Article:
The machines generating a.c emf are called Alternators or
AC generators or Alternators operate on the same fundamental
principles of “Electromagnetic Induction” as d.c generators. In case of
d.c generator, basically the nature of the induced emf in the armature
conductors is of alternating type. By using commutator and brush
assembly it is converted to d.c and made available to the external
circuit. If commutator is dropped from a d.c generator and induced
e.m.f is tapped from an armature directly outside. The nature of such
e.m.f will be alternating. Such a machine without commutator,
providing an a.c emf to the external circuit is called an Alternator.
The details of construction are shown in above figure.
The standard construction consists of armature winding mounted on a
stationery element called Stator and field windings on a rotating
element called Rotor.
When the rotor rotates, the stator conductors are cut by the magnetic
flux, hence they have induced e.m.f produced in them. Because the
magnetic poles are alternatively N and S, they induce an e.m.f and
hence current in armature conductors , which first flows in one direction
and then in the other.
An alternating e.m.f is produced in the stator conductors
(i) Whose frequency depends on the number of N and S poles moving
past a conductor in one second and
(ii) Whose direction is given by Flemings Right-hand rule.
In case of Alternators, it is possible to have,
(i) the rotating armature and stationery field,
(ii) the rotating field and stationery armature.
Advantages of Rotating Field Over Rotating Armature
The various advantages of rotating field can be stated as
1. The output current can be led directly from fixed terminals
on the stator to the load circuit, without having to pass it through brushcontacts.
2. It is easier to insulate stationary armature winding for high a.c
voltages, which may have as high a value as 30kV or more.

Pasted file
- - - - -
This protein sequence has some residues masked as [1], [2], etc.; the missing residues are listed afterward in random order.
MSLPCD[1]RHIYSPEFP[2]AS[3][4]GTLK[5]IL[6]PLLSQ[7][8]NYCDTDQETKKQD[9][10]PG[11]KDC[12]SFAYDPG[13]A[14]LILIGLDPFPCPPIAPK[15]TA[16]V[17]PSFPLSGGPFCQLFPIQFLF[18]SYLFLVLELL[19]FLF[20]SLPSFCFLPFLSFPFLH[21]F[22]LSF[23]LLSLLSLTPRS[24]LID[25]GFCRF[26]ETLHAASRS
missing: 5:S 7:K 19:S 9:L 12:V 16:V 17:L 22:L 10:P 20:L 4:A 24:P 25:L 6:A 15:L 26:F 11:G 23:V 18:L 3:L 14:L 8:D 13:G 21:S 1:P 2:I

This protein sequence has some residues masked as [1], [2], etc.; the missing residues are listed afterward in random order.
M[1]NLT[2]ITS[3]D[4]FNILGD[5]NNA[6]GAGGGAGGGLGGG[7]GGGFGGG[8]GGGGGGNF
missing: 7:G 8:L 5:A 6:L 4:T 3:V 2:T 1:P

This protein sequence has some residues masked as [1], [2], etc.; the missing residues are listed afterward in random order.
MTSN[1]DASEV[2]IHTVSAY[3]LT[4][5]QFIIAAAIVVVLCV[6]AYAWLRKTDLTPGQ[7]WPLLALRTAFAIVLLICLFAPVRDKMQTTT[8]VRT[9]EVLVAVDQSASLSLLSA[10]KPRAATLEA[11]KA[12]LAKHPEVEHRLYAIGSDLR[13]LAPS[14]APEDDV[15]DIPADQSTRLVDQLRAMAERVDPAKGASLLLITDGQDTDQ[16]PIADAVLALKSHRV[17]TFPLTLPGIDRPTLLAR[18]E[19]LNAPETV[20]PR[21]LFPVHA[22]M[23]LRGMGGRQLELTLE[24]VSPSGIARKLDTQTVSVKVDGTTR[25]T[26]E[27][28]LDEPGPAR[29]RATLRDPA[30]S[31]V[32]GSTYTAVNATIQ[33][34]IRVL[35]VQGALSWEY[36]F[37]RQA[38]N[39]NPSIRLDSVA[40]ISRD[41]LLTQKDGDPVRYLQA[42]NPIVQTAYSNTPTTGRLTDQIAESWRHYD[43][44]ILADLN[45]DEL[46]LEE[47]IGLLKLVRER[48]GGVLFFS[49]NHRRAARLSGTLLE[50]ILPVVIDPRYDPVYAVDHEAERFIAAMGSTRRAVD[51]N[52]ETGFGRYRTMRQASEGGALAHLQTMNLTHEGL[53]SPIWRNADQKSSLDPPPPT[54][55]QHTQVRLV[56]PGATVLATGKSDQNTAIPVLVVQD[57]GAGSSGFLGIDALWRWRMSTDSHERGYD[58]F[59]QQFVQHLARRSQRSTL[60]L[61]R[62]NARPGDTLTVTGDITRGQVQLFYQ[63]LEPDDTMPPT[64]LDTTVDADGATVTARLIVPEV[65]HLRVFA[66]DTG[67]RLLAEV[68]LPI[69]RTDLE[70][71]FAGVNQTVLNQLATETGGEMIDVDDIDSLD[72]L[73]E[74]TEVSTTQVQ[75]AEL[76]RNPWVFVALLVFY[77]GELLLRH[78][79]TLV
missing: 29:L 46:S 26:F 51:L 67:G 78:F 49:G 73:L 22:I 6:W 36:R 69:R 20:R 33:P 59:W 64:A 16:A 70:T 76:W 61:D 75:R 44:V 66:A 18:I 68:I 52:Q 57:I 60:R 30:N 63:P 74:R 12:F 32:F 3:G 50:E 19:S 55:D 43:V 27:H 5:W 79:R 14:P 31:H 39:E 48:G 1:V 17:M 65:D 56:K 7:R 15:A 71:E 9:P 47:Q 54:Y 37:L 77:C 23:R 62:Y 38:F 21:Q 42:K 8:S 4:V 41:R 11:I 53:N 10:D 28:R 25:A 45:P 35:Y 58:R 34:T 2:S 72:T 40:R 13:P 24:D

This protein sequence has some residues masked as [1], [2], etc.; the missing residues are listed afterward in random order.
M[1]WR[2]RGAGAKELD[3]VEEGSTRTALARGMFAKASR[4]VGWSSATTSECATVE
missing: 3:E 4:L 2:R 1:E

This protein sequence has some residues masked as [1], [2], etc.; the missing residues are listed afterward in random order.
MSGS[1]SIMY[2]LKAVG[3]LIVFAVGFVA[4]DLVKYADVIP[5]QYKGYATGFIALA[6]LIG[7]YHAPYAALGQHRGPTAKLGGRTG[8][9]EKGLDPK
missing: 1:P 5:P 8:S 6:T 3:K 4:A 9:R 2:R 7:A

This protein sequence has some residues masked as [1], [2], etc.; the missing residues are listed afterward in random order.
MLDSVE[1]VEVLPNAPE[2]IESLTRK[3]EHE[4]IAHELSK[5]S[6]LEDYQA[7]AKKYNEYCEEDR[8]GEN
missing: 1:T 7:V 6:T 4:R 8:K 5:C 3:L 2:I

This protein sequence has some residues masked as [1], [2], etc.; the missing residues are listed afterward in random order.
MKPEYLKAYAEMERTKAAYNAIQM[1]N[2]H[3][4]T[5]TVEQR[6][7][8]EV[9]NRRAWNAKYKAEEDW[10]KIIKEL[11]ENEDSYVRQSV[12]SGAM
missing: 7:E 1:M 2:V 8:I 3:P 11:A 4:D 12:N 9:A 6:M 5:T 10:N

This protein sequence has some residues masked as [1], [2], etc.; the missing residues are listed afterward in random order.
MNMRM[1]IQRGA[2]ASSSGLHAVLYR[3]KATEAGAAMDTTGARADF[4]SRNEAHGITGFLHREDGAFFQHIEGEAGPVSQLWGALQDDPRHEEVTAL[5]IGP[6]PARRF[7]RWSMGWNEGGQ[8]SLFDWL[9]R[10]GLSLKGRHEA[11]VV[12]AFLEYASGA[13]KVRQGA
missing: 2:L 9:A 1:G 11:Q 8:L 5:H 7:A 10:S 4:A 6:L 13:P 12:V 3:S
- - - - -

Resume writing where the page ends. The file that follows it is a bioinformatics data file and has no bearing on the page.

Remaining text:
3. The field circuit (slip rings) low power d.c which can,
therefore, be easily insulated.
4. Rotating field makes the overall construction very simple.
With simple, robust mechanical construction and low inertia of rotor, it
can be driven at high speed. So greater output can be obtained from an
alternator of given size.
The stator consists of
1. Stator Frame
2. Stator Core
The stator is a stationery armature. The stator core uses a laminated
construction and it is basically to keep down the Eddy current losses. It
is built up of special steel stampings insulated from each other with
varnish or paper. The choice of material is steel to keep down the
The core has slots on its periphery for housing the armature
Frame does not carry any flux and serves as support to the core.
Ventilation is maintained with the help of holes cast in the frame.
There are two types of rotors used in alternators.
Salient pole type
Smooth cylindrical type
Salient pole type
This is also called Projected pole type as all the poles are projected out
from the surface of the rotor.
The poles are built out of thick steel laminations.
The field winding is provided on the pole shoe.
These rotors have large diameters and small axial lengths. The
limiting factor for the size of the rotor is the centrifugal force acting on
the rotating member of the machine.
Mechanical strength - Less
- Low speed
- 125 r.p.m to 500 r.p.m
- Water turbines and I.C engines